June 14, 2011 - Ralph Cissne
Many of my closest golf friends are bachelors. The older ones have been married and are compelled to coach the twenty-some-things on the rewards of patience. The few friends who are married don’t seem to play as often as the others. Even if you love golf it is reasonable that you love your family more. Like an effective golf swing, healthy relationships require stability, balance and perspective.
About a year ago I started leaving my sneakers untied. I don’t wear shoes in my place (it’s a yoga thing) so this is convenient for my lifestyle as I live at the beach now. Unless on a long walk the laces hang loose like looping black waves above my arches. Some evenings I roam the strand by the ocean with my shoes untied and consider using the beach as a practice bunker, but haven’t made that happen. You never know when you may need to play a shot from wet packed sand.
During our marriage the wife never complained about my passion for golf, but after our divorce her experience unrolled like a Persian rug. Her voice was calm yet firm and, in that moment, surprisingly attractive. I was completely attentive when she said, “For seven long years all you did was play golf, practice golf, talk about golf and watch golf on television.” A revelation because I never thought that behavior was abnormal. You learn a lot when someone suddenly stops laughing at your jokes.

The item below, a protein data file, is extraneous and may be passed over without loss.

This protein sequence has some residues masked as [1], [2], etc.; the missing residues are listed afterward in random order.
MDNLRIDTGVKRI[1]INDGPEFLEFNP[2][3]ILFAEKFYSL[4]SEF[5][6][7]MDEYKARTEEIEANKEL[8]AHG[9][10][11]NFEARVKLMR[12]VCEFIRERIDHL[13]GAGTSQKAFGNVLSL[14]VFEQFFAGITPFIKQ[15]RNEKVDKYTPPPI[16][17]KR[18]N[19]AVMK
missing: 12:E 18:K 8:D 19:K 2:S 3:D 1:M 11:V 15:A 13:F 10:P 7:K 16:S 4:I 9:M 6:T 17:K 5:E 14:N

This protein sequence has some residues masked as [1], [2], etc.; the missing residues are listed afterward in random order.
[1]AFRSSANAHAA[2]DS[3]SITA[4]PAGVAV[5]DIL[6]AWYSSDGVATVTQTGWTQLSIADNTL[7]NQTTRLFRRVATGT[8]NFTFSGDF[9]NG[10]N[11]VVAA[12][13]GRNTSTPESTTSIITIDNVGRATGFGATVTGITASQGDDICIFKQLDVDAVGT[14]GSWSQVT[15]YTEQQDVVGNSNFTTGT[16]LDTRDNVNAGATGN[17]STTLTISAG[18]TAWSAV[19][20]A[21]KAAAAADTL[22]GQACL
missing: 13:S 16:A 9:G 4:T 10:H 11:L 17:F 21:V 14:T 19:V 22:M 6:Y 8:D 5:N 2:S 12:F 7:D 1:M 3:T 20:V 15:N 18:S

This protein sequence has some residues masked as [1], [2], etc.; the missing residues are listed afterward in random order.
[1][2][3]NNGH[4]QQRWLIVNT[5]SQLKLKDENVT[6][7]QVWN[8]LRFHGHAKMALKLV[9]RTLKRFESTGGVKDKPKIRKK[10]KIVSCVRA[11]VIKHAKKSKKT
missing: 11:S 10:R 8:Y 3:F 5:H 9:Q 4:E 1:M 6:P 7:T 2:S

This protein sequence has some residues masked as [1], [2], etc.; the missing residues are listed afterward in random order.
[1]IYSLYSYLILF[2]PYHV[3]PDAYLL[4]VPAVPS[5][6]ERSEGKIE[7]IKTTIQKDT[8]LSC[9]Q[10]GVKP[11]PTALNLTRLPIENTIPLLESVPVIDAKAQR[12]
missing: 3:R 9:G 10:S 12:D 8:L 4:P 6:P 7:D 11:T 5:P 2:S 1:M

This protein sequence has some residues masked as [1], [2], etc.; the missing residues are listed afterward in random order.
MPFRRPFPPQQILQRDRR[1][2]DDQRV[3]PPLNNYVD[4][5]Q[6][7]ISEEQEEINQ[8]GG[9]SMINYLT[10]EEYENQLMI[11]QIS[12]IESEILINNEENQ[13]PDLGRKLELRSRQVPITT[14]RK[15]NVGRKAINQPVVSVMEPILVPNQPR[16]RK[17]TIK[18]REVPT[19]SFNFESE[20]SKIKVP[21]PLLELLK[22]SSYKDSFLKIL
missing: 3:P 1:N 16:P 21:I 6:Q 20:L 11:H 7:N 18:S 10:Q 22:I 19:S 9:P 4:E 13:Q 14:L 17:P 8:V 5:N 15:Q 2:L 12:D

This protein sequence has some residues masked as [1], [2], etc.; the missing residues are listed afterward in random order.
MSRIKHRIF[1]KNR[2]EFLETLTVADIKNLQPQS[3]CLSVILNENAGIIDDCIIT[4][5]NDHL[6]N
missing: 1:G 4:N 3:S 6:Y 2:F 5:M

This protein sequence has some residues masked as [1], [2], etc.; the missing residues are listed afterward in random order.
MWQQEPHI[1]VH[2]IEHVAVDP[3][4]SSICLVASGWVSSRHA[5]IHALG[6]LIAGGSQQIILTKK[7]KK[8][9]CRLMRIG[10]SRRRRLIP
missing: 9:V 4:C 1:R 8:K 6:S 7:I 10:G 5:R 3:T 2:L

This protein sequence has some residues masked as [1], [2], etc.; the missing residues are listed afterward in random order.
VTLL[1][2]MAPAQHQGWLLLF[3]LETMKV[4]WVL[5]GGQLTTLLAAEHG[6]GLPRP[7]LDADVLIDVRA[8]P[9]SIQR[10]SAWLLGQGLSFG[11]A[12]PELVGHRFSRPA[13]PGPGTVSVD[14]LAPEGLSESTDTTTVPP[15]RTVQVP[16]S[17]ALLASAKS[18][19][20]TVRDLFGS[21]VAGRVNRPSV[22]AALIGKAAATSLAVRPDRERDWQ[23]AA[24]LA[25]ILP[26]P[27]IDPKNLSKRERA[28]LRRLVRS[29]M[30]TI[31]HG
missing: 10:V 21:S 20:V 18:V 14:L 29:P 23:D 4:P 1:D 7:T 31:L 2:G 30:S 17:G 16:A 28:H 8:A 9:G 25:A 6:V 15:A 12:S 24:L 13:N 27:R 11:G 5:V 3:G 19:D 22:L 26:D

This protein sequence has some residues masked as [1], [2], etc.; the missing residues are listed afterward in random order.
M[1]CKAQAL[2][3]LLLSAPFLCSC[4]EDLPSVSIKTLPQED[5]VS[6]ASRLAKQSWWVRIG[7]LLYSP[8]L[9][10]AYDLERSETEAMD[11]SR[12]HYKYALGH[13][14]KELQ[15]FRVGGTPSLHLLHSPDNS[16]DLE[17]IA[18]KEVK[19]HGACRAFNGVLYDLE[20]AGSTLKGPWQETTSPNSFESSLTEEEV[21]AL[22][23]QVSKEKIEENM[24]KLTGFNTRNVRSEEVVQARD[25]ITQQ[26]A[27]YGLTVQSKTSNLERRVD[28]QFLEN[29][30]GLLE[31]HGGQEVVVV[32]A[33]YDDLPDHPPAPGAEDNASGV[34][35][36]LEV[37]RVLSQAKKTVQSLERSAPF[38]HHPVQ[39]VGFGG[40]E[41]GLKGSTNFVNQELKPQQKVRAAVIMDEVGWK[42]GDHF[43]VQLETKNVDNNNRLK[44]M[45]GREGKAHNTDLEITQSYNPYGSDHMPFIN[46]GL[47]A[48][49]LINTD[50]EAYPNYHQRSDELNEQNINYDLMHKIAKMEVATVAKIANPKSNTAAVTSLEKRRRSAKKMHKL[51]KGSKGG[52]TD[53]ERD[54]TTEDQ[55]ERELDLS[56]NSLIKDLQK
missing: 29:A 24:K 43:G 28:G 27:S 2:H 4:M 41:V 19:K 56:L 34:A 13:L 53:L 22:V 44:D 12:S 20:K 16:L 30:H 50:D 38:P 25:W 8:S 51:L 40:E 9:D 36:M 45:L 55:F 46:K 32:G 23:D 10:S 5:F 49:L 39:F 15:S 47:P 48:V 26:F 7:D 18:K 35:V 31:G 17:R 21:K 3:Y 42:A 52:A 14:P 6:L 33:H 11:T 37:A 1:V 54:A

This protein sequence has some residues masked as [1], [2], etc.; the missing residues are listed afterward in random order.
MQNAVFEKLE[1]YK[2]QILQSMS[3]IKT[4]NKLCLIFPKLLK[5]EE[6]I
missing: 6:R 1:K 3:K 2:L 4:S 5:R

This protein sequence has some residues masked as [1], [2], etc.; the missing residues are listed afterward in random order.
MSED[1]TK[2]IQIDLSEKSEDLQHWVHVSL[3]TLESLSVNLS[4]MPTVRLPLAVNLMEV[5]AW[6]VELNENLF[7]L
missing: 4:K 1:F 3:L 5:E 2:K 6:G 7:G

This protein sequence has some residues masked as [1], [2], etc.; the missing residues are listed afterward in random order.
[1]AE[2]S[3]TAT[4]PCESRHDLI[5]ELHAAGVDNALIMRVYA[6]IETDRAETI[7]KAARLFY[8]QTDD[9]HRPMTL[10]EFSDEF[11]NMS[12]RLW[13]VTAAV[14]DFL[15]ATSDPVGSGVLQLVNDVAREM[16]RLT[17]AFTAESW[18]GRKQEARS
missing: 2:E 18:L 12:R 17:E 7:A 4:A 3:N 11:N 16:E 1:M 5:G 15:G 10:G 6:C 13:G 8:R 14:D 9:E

Several years later, filled with reflection and existential bachelorhood, I wrote this poem: “Fools fall in love and, clutching their remorse, fools fall apart. The wise move into love like a comfortable old home with lots of room to be alone together.” It’s instructive to be clear about what you want and the choices we make. That way you avoid considerable pain, suffering or arguing about how much time you spend watching The Golf Channel.
A woman I met recently listened to a few of my stories and laughed before she said, “My god, I don’t even know you and I already feel like a golf widow.” Not everyone understands the value of self-reliance and the lessons of golf, the challenge the game represents and the opportunity to discover more of who we are. And there are some who do. We move on, raking bunkers whether we stepped in them or not. I wonder how your passion for golf has influenced the quality of your relationships? WOG